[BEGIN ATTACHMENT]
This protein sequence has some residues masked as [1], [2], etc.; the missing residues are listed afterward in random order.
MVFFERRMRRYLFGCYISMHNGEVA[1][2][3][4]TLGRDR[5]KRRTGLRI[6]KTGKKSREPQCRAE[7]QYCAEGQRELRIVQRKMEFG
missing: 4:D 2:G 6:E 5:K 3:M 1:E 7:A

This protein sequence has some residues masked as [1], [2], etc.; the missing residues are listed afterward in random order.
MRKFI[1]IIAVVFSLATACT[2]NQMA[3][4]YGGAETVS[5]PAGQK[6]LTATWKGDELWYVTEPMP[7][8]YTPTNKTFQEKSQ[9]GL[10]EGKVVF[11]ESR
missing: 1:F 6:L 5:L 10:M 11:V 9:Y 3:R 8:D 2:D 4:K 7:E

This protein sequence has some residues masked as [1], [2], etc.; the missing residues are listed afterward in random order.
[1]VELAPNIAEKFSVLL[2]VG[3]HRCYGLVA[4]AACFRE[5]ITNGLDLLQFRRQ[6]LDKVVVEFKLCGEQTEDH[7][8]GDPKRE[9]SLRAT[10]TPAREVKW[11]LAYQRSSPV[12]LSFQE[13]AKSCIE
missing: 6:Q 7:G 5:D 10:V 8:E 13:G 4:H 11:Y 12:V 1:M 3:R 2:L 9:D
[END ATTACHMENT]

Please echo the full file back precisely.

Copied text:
This protein sequence has some residues masked as [1], [2], etc.; the missing residues are listed afterward in random order.
MVFFERRMRRYLFGCYISMHNGEVA[1][2][3][4]TLGRDR[5]KRRTGLRI[6]KTGKKSREPQCRAE[7]QYCAEGQRELRIVQRKMEFG
missing: 4:D 2:G 6:E 5:K 3:M 1:E 7:A

This protein sequence has some residues masked as [1], [2], etc.; the missing residues are listed afterward in random order.
MRKFI[1]IIAVVFSLATACT[2]NQMA[3][4]YGGAETVS[5]PAGQK[6]LTATWKGDELWYVTEPMP[7][8]YTPTNKTFQEKSQ[9]GL[10]EGKVVF[11]ESR
missing: 1:F 6:L 5:L 10:M 11:V 9:Y 3:R 8:D 2:D 4:K 7:E

This protein sequence has some residues masked as [1], [2], etc.; the missing residues are listed afterward in random order.
[1]VELAPNIAEKFSVLL[2]VG[3]HRCYGLVA[4]AACFRE[5]ITNGLDLLQFRRQ[6]LDKVVVEFKLCGEQTEDH[7][8]GDPKRE[9]SLRAT[10]TPAREVKW[11]LAYQRSSPV[12]LSFQE[13]AKSCIE
missing: 6:Q 7:G 5:D 10:V 8:E 13:G 4:H 11:Y 12:V 1:M 3:R 2:L 9:D